The #MeToo Movement’s Powerful New Tool

By Nisha Varia (IPS)

Garment workers travel on private buses organized by their factory in Cambodia. When women do overtime work but lack safe transportation back home, it can expose them to greater risks of sexual assault at night. Credit: Samer Muscati/Human Rights Watch.

HAVANA TIMES – If one dreamed up an ambitious global #metoo success story, it might involve governments around the world enthusiastically supporting legal norms and action on sexual harassment with active support and cooperation from businesses and workers.

Sound too good to be true? It is exactly what happened in June with the adoption of the International Labor Organization (ILO) Convention on Violence and Harassment. These new international standards could improve the world of work globally – and the next step is for countries to ratify and implement this landmark treaty.

Since September, media outlets have published countless reflections on the second anniversary of #MeToo going viral. Publications have collated useful timelines of high-profile cases and analyzed whether the movement has made a difference in workplaces around the world.

There have been many successes. The shift in public discourse, the newfound attention to an issue long normalized into invisibility, and the growing number of sexual violence survivors feeling empowered to speak up have shattered the status quo.

Resignations and prosecutions of those accused of abuse have taken place around the world, including Egypt, India, the United Kingdom, South Korea, Sweden, and the United States. There are new sexual harassment laws in 15 US states, and more legal resources for survivors who wish to come forward.

But more change is needed. There has been backlash, for example through the use of defamation suits against those who turned to social media to make claims of abuse. In the past few weeks, Sandra Muller, whose tweet sparked France’s #metoo or #balancetonporc movement, was fined for defamation, and an Indian high court ordered Facebook and Instagram to reveal the identity of the person running an anonymous account sharing #metoo stories in India’s art world.

A 2018 World Bank report found that 59 out of 189 economies had no specific legal provisions covering sexual harassment in employment. And the ILO has found that existing laws often exclude the workers most exposed to violence, for example domestic workers, farmworkers, and those in precarious employment.

If the potential of #MeToo is to be fully realized on a global scale, governments must do their part to protect workers from sexual violence. Ratification of the Violence and Harassment Convention is a historic opportunity for countries to pledge their commitment to ending this scourge.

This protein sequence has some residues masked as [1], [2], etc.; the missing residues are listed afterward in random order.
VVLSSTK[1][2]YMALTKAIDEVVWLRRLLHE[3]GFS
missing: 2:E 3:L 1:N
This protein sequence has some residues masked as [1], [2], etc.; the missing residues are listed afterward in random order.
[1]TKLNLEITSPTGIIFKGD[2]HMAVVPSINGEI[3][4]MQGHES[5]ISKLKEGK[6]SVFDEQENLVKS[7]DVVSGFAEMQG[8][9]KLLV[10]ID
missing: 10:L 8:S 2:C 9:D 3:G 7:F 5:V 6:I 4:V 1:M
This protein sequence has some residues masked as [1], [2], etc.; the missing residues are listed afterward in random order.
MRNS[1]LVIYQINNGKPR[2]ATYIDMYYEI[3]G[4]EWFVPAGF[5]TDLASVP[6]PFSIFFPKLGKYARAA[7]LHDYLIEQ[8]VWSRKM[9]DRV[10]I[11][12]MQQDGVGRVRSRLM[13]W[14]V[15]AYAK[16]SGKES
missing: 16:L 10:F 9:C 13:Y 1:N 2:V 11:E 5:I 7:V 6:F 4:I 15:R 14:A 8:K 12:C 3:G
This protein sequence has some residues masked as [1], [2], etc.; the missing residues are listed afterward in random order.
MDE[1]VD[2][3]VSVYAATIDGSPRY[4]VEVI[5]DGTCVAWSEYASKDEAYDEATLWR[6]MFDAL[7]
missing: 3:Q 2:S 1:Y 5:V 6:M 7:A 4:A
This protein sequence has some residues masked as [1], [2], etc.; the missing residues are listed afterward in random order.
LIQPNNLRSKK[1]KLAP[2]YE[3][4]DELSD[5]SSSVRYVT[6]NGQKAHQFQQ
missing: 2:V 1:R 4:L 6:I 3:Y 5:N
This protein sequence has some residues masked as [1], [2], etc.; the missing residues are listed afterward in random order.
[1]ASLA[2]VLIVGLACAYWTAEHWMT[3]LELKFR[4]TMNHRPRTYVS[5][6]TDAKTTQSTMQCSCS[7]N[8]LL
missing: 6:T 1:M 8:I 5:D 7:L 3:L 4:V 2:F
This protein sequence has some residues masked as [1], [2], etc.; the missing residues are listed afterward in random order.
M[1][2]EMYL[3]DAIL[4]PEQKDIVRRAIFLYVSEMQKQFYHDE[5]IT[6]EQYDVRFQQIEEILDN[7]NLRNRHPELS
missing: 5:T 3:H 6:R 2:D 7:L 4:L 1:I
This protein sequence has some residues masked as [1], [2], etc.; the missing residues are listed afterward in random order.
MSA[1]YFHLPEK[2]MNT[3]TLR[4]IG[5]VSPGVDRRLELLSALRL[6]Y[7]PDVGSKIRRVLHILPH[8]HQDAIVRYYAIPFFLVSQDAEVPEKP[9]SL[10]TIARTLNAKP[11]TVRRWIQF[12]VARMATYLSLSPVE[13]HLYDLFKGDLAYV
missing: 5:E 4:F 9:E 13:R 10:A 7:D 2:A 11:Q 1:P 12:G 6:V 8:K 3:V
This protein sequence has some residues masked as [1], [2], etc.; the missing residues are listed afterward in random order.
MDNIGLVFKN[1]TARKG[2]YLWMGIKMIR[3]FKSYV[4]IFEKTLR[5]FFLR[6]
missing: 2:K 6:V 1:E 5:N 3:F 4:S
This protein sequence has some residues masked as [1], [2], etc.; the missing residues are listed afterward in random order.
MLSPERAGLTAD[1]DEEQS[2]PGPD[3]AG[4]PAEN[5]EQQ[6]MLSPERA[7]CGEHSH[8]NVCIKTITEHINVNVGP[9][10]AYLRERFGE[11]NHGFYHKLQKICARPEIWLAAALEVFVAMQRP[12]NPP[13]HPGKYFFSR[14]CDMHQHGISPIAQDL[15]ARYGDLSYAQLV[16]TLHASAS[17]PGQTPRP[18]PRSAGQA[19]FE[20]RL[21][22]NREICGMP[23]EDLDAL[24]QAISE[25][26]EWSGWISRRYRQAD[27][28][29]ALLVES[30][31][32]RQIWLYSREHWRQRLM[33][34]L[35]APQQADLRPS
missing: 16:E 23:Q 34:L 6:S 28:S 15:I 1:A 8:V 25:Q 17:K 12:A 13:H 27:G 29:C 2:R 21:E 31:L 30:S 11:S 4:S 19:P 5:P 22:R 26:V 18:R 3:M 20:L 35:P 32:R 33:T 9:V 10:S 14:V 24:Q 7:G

Participants march against sexual assault and harassment at the MeToo March in the Hollywood section of Los Angeles. Photograph- Damian Dovarganes – AP

The treaty sets out minimum obligations for how governments should prevent and protect people from violence at work. This includes ensuring robust national laws against harassment and violence at work and prevention measures such as information campaigns. It also requires enforcement—such as inspections and investigations, and access to remedies for victims, including complaints mechanisms, whistleblower protections, and compensation.

Countries that ratify agree to align their national laws to the treaty’s standards and will be periodically reviewed for their compliance by the ILO.

The treaty is not limited to direct government action. It obliges governments to require employers to have workplace policies addressing violence and harassment, risk assessments, prevention measures, and training. Employers should take on these responsibilities whether their governments ratify the treaty or not.

Worker organizations had been pushing for the Violence and Harassment Convention for years, and the #MeToo social media explosion in October 2017 injected energy and urgency into the treaty negotiations that began in 2018 . Marie Clarke Walker, the lead negotiator for the workers, noted that it enabled her to push back against naysayers with, “You can’t say these things are not happening. It’s all over the media.”

There is reason to be excited. The treaty provides clear and specific guidance on an area of law that has remained murky and underdeveloped in many countries, just as the public is clamoring for reform.

Already, 10 countries–Argentina, Belgium, France, Iceland, Ireland, Namibia, Philippines, South Africa, Uganda, and Uruguay–have announced their intention to ratify the treaty without delay.

Global and national trade unions, such as the International Trade Union Confederation, and feminist groups, including the hallmark 16 Days of Activism against Gender-Based Violence, are gearing up to push other countries to join them.

This treaty offers governments an unprecedented new tool—backed by the United Nations, trade unions, and many employers—to fight against the harassment and violence plaguing workers around the world. Ratifying and enforcing it as soon as possible is the right thing to do.



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